The first four hours of Pitocin were a breeze. I was having contractions about 10 minutes apart, and while they weren’t comfortable, I could breathe through them. Michelle told me that I’d know when true labor begun because the contractions would become much more uncomfortable. All of a sudden my contractions felt like they went from bearable to “Holy fuck what the fuck is that pain in my body?!”, and I was asking Matt to squeeze my hand to help me count through them. I remember our nurse coming in, seeing Matt and I together and saying, “Oh yes, labor has begun.” I swigged one more small cranberry juice (Matt was leery but consented to me doing it), and I asked if he’d let me cheat and eat something (he said no). At this point I asked for the epidural and they turned off the Pitocin until it was placed. My birth plan all along had basically been one word: drugs. I’m an advocate of better living through chemistry, and while I respect those who choose to have an un-medicated birth, that was not my desire at all. The anesthesiologist came in about 20 minutes later and I remember them asking Matt to come sit in front of me, because several husbands had recently passed out from seeing the needle placed in the spine. I sat on the edge of the bed, had numbing agent put in my spine, felt gentle pressure and fiddling, and that was it. I think I was so relieved the Pitocin was turned off that a snake could have sunk its fangs into my cheek and I would have been like, “Ok, cool, that doesn’t hurt.”
The epidural took about 15 minutes to kick in, and while initially I had some anxiety that I wouldn’t be able to feel my legs, I was quite delighted when a warm, toasty sensation spread through my lower body. I could still very much wiggle my toes and feet. They placed a catheter in me, which again, was not enjoyable, but fine, and then they turned the Pitocin back on and left the room so Matt and I could relax. We dimmed the lights and turned on the Smoke Fairies, some very calming folk music. I remember saying several times that an epidural was a joyous thing. I honestly had the relaxed sensation of sitting by a fireplace loving the cozy feelings in my lower body. I tried to sleep but couldn’t with all of the hospital noises, so I just vegged out in my bed, chatting with Matt and the nurses. I had no desire at all to be on my cell phone or social media and was quite enjoying my little cocoon of solitude.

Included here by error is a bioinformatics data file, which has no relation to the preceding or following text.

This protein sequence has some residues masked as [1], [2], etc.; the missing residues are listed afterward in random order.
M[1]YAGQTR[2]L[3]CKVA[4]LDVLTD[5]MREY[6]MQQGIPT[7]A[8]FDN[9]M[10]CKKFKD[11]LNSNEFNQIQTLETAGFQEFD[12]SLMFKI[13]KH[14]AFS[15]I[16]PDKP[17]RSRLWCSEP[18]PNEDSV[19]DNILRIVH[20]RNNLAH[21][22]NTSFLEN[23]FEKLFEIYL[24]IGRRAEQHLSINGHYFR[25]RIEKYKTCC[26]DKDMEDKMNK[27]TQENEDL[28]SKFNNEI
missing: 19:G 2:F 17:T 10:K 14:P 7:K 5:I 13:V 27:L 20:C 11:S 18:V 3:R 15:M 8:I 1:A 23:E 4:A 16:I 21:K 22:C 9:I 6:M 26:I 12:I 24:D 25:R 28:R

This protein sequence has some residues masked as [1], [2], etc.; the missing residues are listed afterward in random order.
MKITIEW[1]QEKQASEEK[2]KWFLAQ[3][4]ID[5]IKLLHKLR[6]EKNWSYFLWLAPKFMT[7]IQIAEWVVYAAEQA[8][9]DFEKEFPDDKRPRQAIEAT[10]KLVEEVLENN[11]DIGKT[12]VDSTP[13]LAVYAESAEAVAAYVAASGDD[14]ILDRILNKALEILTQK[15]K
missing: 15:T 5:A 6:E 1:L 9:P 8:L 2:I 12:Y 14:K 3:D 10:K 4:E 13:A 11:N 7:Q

At about 3:00 p.m. they checked my progress (I was shocked how fast the day was going), and my cervix had dilated to a 5. They pumped up the Pitocin, and I remember pressing my “quick hit” of pain relief on the epidural a few more times as the contractions grew closer and closer together. The weird thing about contractions on the epidural is at this point they were more pressure than pain. I had some nausea, so I was given Zofran, which is an anti-emetic that they give to chemotherapy patients.
Around 7:00 p.m., my parents arrived. I remember asking them to get me a baked potato when they came back later in the night to meet Holly, because at this point after 14 hours of labor with no food or drink, I was damn hungry, and some carbs with butter sounded AMAZING! The good doctor came in, juiced up my epidural again, and five minutes later; I felt intense nausea and threw up three times all over myself and my hospital gown. I remember feeling instant relief and then thinking, wow, this must be some bad nausea since I’m on prescription anti-nausea med and still upchucked! Now I remember that nausea means labor is very close, since that’s the transitional phase of labor. My parents decided to head out at this point and they went back to our house, where my Dad apparently slept on our couch and my mom anxiously tried to watch TV.
At 8:00 I was fully dilated and it was time to push! I got lucky because my night nurse was Jami, an awesome chick I had met at one of my non-stress tests and really liked. Jami showed me how to count through the contractions – one deep breath in, then hold it for a count of 10, and do that three times. I remember at that point I was feeling really tired and hungry, and pissed that I had to essentially do the most physical thing I’d ever done with no fuel in my body (even harder than walking 60 miles in one weekend!). I begged Matt to sneak me some sips of his Coke in-between pushing and the nurse leaving the room, and he did, bless his heart. After about an hour of pushing, I was in a lot of pain again, and they asked the anesthesiologist to come back and juice up my epidural again. I had started to feel a sharp sensation in my left butt cheek and lower leg, so I was paranoid it was wearing off – which apparently cannot happen, just labor pain becomes more severe so you need a higher dose of drugs.